What is Hanukkah? Hanukkah, aka the Festival of Lights, celebrates the rededication of the Second Temple in the 2nd century BCE and the Maccabees’ uprising against the Greeks.
When is Hanukkah? Hanukkah 2023 begins at sundown on Thursday, December 7, ending at sundown on Friday, December 15.
What’s it all about? Hebrew for “dedication,” Hanukkah is an eight-day-long celebration commemorates just that: the purging and rededication of the Temple in Jerusalem in the 2nd century BCE after the Jews’ successful uprising against the Greeks.
Any bad guys? Absolutely: Antiochus IV, one the best villains in all of Jewish history. As his nicknames—“the Illustrious” and “Bearer of Victory”—suggest, the ruler of the Hellenistic Seleucid Empire was fond of waging war. He was engaging in that pastime in Egypt when a rumor circulated in the region that he’d been killed. Meanwhile, Jason, a Hellenized Jew who’d been deposed as the Temple’s high priest, heard of Antiochus’ death and saw an opportunity to reclaim his position, so he marched on Jerusalem with 1,000 men. Antiochus interpreted the clash in the holy city as a full-fledged Jewish revolt against the foreign rulers, and, in 167 BCE, he attacked Judea and punished its population by outlawing all Jewish rites and practices and mandating the worship of Zeus.
By so doing, most modern scholars agree, the king was simply intervening in an existing civil war between those Hebrews who called for a strict adherence to tradition and those, like Jason, who preached assimilation to Hellenism. Antiochus’ involvement, however, aggravated the internecine struggle and prompted the traditionalists to launch a genuine anti-Greek revolt, led by an aged priest, Mattathias the Hasmonean, and his five sons—Jochanan, Simeon, Eleazar, Jonathan, and Judah—the latter nicknamed HaMakabi, or the hammer, for his combat skills. Followers of the fighting family eventually became known as Maccabees. Two years later, led by Judah, the Maccabees succeeded in defeating Antiochus’ troops, recaptured the Temple, and set out to purge it of idols.
According to the Talmud, the Maccabees wished to light the Temple’s menorah, a traditional candelabrum that customarily burned through the night in Judaism’s holiest place, but discovered just enough oil to last for one day. Miraculously, however, the oil burned for eight days, a wonder we commemorate by lighting candles for eight nights.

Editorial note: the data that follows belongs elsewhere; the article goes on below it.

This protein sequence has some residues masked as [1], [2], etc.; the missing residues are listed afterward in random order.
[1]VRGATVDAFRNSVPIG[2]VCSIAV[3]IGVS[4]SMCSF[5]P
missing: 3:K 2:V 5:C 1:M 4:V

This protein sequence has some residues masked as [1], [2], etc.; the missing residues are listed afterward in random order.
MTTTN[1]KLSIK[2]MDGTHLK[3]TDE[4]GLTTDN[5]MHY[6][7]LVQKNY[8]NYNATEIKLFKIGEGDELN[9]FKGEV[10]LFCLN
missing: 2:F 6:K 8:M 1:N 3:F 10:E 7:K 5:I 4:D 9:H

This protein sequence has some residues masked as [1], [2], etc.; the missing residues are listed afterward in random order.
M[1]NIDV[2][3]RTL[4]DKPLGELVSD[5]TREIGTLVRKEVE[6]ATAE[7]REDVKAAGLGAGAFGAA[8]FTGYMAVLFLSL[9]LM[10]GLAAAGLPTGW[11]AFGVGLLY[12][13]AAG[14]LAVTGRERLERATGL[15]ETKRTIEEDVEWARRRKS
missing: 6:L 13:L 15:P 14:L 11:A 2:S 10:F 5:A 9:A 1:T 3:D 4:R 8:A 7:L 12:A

Given its themes of Jewish nationalism and rebellion, the rabbis downplayed Hanukkah’s importance throughout the centuries in exile, fearing it might inspire their flock to imitate the Maccabees and take up arms. More recently, however, the holiday has experienced a renaissance: Celebrated on the 25th day of Kislev—and therefore usually falling somewhere between late November and late December on the Gregorian calendar—Hanukkah has emerged as a Jewish equivalent to Christmas.
Any dos and don’ts? The major ritual of the holiday involves lighting the hanukkiah, the proper name for an eight-flamed menorah, which should be completed each night no later than half an hour after nightfall (except on Fridays). The Talmud, in Tractate Shabbat, specifies that unlike Shabbat candles, Hanukkah candles must serve not for illumination but for the sole purpose of reflecting on the Hanukkah miracle. This is why we light them with another candle, called the shamash, meaning servant, and why we place them on a windowsill so they advertise the holiday’s miracle to the world entire.
There’s the tradition of playing with a dreidel, the Hebrew letters on which stand for “a great miracle happened there” (or, in Israel, “a great miracle happened here”). There is also the habit of giving gelt, or money, to children and young adults. Although there are several explanations concerning the origins of this custom, the most commonly held one dates to the 17th century and explains that with miracles and the elation of the historic victory on everybody’s minds, young, impoverished students would visit the homes of wealthy Jews and receive a few coins in return. More recently, nimble chocolatiers presented their own gold-foil-covered alternatives. Whether cash or cocoa, however, giving gelt fits in nicely with the overall spirit of December’s gift-giving mania.
Anything good to eat? It’s traditional on Hanukkah to eat fried foods like latkes and sufganiyot (jelly doughnuts)—a natural choice for an oil-themed holiday.